NEC’s AI-driven Blueprint for a Safe, Universally Effective New Coronavirus Vaccine
Burning the midnight oil in lockdown conditions across several time zones, a small but diverse team of global NEC experts has developed a breakthrough AI-driven blueprint for a new coronavirus vaccine that could not only prove more effective at combatting rapidly mutating strains of the new coronavirus (COVID-19) that has infected millions and claimed hundreds of thousands of lives worldwide, but also insulate the majority of the human population against future infection for longer. The proven vaccine design approach, published on April 23, 2020 on the open research forum bioRxiv, uses AI prediction platforms and NEC’s experience in personalized neoantigen cancer vaccines to select the most effective vaccine antigens for maximum immunity and design vaccine blueprints to help combat COVID-19 and future infectious diseases. NEC is now looking for a pharmaceutical partner to reliably synthesize, test and administer the new coronavirus vaccine. We talk to key players about the motivation behind this extraordinary grassroots effort.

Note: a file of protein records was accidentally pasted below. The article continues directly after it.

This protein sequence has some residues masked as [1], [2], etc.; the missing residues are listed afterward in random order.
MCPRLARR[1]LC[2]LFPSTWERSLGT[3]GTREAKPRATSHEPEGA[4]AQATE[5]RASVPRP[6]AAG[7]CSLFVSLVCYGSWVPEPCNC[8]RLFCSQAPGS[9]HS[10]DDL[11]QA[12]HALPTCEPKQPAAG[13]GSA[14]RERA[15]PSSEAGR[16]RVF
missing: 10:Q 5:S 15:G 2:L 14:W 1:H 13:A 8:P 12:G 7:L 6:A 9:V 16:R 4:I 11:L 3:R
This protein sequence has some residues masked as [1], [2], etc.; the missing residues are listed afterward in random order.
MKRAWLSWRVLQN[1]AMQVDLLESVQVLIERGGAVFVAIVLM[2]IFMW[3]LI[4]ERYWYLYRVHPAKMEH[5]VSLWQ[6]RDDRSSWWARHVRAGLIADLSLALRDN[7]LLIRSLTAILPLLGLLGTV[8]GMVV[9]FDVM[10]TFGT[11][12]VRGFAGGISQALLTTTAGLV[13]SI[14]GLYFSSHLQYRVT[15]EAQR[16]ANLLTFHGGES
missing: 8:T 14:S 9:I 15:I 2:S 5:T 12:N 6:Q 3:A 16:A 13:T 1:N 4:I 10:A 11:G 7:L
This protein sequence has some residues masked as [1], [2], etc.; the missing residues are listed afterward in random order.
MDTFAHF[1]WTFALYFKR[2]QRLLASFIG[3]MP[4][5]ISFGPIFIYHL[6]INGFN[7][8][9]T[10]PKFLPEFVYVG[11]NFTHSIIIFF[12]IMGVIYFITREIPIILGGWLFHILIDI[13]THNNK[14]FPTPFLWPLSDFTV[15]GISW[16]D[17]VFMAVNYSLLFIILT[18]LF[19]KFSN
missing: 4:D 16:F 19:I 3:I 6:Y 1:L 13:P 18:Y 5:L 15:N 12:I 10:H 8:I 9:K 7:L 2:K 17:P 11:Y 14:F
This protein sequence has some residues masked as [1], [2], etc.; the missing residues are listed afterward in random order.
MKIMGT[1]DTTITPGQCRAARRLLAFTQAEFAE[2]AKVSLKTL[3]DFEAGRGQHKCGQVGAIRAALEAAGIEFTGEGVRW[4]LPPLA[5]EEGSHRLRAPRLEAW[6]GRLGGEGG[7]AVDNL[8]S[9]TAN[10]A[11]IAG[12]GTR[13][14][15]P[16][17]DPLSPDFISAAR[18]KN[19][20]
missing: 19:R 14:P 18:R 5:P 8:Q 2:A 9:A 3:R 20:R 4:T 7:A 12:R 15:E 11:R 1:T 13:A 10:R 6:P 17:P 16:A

Personalized Cancer Vaccine Technology Applied to Infectious Diseases
While you often hear of biotech companies acquiring new AI expertise, the confident entry of an AI company into the drug discovery industry is a much rarer occurrence. So how is an IT and network giant such as NEC able to credibly support international COVID-19 vaccine development efforts?
Scientific teams from NEC OncoImmunity (NOI) in Norway, NEC Laboratories Europe (NLE) in Germany and NEC’s AI Drug Development Division– Japan have transferred cutting-edge AI prediction technology perfected by NEC and NOI in the development of personalized neoantigen cancer vaccines to designing blueprints for a vaccine for SARS-CoV-2, the virus which causes COVID-19. This advanced AI technology improves the selection of the most effective vaccine antigens (foreign molecules that trigger an immune response) for each individual patient by analyzing individual genome data.